Grocery Store Walk of Shame

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This morning I ran into a local supermarket for a few items, which I collected in a basket and brought to the checkout line. But as I put my items on the conveyer belt, I was embarrassed to realize that almost all my items constituted some form of dessert. Sure, I had some juicy red strawberries, but I plan to dip those in chocolate. The rest of my items were heavy on the butter, sugar, and chocolate (unless you count the wholesome Lunchable I threw in there for my daughter’s power lunch).

To make matters worse, the woman in front of me was rhapsodizing about all the unidentifiable vegetables she was buying. While she explained how to sauté some healthy creation, I wanted to slink away and abandon my purchases.

I often feel self-conscious about what I am buying when I grocery shop. It is so difficult to load my cart up with vegetables when my family members will barely eat any of them. My teenage son wants meat, meat, and more meat, and he also complains when there are no good desserts in the house. My daughter is better, but she loves certain incredibly junky foods such as the aforementioned Lunchables and pretzel sandwiches with processed cheese inside.

Although my Lenten abstention from eating sweets has made me much more judicious about how much sugar I consume, my active kids can afford to eat it, and I don’t have the heart to deny them the pleasure of fresh baked chocolate chip cookies or a bowl of ice cream.

This morning I also broke the cardinal rule of grocery shopping. Never shop when you are hungry. That may explain the massive load up of carbs at the checkout.

I’m sure I am just being paranoid when I feel others are judging me for the contents of my cart. Once when I was a young teacher, I was hosting a small party, so I went to the local supermarket to stock up on a few bottles of wine. As I headed to a checkout line, I noticed that one of my students was in the line ahead of me. So I made a quick detour before he could see what a lush I appeared to be. It didn’t help that back in those days, the underage cashier would yell, “I have liquor!” at the top of her lungs since she couldn’t ring it up herself. Nowadays the clerks use the more subtle code “21.”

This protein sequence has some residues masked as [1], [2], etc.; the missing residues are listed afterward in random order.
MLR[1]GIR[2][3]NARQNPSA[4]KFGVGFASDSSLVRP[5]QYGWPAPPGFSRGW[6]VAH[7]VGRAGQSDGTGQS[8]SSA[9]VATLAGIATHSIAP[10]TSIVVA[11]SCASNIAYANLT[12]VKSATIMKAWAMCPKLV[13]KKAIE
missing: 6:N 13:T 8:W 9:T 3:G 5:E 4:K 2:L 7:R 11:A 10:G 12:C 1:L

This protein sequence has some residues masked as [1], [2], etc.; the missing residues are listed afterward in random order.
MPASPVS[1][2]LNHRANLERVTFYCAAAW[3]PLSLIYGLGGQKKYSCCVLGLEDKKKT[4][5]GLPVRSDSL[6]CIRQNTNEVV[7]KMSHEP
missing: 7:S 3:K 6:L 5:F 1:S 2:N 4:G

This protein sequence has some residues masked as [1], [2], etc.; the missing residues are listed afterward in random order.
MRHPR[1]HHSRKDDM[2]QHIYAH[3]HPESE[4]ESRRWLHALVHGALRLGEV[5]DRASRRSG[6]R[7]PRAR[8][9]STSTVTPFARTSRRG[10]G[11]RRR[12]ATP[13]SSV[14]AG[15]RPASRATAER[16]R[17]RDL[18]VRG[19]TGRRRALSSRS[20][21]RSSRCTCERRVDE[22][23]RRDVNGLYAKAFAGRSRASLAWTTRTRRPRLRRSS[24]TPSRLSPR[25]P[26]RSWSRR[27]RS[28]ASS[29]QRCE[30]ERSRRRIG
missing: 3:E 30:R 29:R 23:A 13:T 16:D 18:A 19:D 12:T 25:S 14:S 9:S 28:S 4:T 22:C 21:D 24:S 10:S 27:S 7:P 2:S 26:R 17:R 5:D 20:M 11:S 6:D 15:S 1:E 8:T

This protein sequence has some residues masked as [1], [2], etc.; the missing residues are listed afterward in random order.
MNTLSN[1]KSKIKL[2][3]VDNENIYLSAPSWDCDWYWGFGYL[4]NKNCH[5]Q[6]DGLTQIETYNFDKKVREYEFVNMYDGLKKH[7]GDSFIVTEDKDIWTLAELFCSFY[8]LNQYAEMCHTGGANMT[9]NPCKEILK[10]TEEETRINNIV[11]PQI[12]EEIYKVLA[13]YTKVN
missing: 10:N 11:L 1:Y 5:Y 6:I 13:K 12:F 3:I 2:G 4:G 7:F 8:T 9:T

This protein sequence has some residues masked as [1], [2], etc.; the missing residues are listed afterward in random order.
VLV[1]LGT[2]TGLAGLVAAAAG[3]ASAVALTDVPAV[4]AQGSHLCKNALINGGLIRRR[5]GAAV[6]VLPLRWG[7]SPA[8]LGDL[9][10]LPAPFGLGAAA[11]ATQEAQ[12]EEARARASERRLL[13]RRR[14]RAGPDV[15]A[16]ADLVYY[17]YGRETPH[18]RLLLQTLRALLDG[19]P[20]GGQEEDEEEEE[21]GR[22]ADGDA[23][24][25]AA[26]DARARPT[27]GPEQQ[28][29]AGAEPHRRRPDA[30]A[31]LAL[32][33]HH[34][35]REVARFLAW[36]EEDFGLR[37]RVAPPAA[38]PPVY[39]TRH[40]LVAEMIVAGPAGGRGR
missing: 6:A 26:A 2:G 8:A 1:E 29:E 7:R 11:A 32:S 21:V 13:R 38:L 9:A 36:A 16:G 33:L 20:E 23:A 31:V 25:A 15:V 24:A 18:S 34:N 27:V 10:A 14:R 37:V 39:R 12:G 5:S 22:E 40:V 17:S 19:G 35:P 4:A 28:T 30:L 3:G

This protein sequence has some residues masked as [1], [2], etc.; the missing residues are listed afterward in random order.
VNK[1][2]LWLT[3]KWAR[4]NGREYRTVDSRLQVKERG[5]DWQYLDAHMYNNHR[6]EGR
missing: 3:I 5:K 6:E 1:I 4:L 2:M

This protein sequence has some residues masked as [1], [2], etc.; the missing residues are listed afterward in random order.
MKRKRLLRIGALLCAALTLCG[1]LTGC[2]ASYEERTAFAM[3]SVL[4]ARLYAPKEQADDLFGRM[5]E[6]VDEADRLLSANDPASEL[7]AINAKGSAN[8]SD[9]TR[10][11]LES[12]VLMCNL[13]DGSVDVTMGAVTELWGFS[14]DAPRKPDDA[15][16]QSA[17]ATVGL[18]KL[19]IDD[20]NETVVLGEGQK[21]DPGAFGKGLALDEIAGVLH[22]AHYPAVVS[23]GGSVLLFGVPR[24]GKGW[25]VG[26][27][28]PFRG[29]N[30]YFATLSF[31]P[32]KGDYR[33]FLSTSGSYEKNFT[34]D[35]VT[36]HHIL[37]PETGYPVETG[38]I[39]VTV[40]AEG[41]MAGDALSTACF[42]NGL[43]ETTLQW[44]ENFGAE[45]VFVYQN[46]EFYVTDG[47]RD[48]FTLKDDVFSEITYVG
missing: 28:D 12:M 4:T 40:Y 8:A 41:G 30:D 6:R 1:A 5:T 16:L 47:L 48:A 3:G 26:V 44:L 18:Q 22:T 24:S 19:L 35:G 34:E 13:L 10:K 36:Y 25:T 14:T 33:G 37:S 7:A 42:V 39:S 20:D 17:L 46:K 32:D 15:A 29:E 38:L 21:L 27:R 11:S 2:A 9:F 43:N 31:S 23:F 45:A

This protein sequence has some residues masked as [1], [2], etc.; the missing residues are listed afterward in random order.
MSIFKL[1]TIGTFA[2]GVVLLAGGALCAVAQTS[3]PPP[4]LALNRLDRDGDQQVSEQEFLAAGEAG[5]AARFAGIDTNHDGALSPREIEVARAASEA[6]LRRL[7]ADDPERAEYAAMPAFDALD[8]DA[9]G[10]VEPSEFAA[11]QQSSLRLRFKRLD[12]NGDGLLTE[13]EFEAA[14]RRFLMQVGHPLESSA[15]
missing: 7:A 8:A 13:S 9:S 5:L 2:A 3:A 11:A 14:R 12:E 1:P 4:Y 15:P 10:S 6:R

To be sure, there are plenty of times when I stock up on the produce and nonfat dairy products. My family is reasonably healthy and not overweight. So I should probably just relax and enjoy my grocery shopping time.

And if it’s true what they say, “You are what you eat,” then my family and I must be awfully sweet!

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6 thoughts on “Grocery Store Walk of Shame

  1. I’ve noticed the same thing happening in my grocery cart! I started buying the pre-washed and cut veggie trays…the ones you’re supposed to buy for parties. The stuff actually gets eaten. I do the same with fruit. My family is lazy, but apparently, we like to party.

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  2. My husband does not eat veggies, and I find myself sneaking them into his food to get him to eat them. I can only imagine the wars I will have with my children as they get older. Anyone who is going to judge you for what is in your grocery cart/basket has their own problems.

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    • Suzanne, when my kids little, I was very casual about veggies. They were always part of meals, but I never made them try them. If I had to do it all over again, I would have insisted that they try at least a bite at each meal. This would have gotten their palates used to eating veggies. That said, my older son would literally gag on them. It was impossible to get him to eat them. Also, in the interest of full disclosure, I have never been a big fan of veggies although I now have several types that I really like.

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      • Maybe I will push my littles to eat them a little. My 4 year old is very verbal about not liking salad, tomatoes, and peppers. I can get her to eat broccoli , carrots, and cucumbers. I didn’t like a whole lot of veggies when I was young, but I love them now.

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